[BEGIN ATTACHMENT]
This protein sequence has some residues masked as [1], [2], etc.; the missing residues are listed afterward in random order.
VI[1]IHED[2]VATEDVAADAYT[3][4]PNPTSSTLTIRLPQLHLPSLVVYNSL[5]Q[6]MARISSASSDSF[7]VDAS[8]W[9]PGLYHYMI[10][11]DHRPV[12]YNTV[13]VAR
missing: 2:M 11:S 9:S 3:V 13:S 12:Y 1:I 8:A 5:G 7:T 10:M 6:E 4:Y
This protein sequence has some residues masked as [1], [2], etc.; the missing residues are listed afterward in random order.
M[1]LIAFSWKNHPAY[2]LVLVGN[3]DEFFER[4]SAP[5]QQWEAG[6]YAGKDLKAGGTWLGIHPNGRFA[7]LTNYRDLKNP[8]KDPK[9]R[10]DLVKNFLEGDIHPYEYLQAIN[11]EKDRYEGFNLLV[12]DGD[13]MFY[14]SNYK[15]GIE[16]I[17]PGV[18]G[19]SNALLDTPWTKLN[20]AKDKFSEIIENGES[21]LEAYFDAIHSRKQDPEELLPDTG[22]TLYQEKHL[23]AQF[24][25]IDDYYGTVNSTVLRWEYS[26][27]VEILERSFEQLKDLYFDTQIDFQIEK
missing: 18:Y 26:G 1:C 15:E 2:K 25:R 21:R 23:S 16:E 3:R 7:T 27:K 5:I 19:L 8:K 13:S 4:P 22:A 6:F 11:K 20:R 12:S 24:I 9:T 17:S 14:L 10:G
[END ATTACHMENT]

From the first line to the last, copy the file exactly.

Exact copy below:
This protein sequence has some residues masked as [1], [2], etc.; the missing residues are listed afterward in random order.
VI[1]IHED[2]VATEDVAADAYT[3][4]PNPTSSTLTIRLPQLHLPSLVVYNSL[5]Q[6]MARISSASSDSF[7]VDAS[8]W[9]PGLYHYMI[10][11]DHRPV[12]YNTV[13]VAR
missing: 2:M 11:S 9:S 3:V 13:S 12:Y 1:I 8:A 5:G 7:T 10:M 6:E 4:Y
This protein sequence has some residues masked as [1], [2], etc.; the missing residues are listed afterward in random order.
M[1]LIAFSWKNHPAY[2]LVLVGN[3]DEFFER[4]SAP[5]QQWEAG[6]YAGKDLKAGGTWLGIHPNGRFA[7]LTNYRDLKNP[8]KDPK[9]R[10]DLVKNFLEGDIHPYEYLQAIN[11]EKDRYEGFNLLV[12]DGD[13]MFY[14]SNYK[15]GIE[16]I[17]PGV[18]G[19]SNALLDTPWTKLN[20]AKDKFSEIIENGES[21]LEAYFDAIHSRKQDPEELLPDTG[22]TLYQEKHL[23]AQF[24][25]IDDYYGTVNSTVLRWEYS[26][27]VEILERSFEQLKDLYFDTQIDFQIEK
missing: 18:Y 26:G 1:C 15:E 2:K 25:R 21:R 23:S 16:E 3:R 7:T 27:K 5:I 19:L 8:K 13:S 4:P 22:A 6:F 11:K 20:R 12:S 24:I 9:T 17:S 14:L 10:G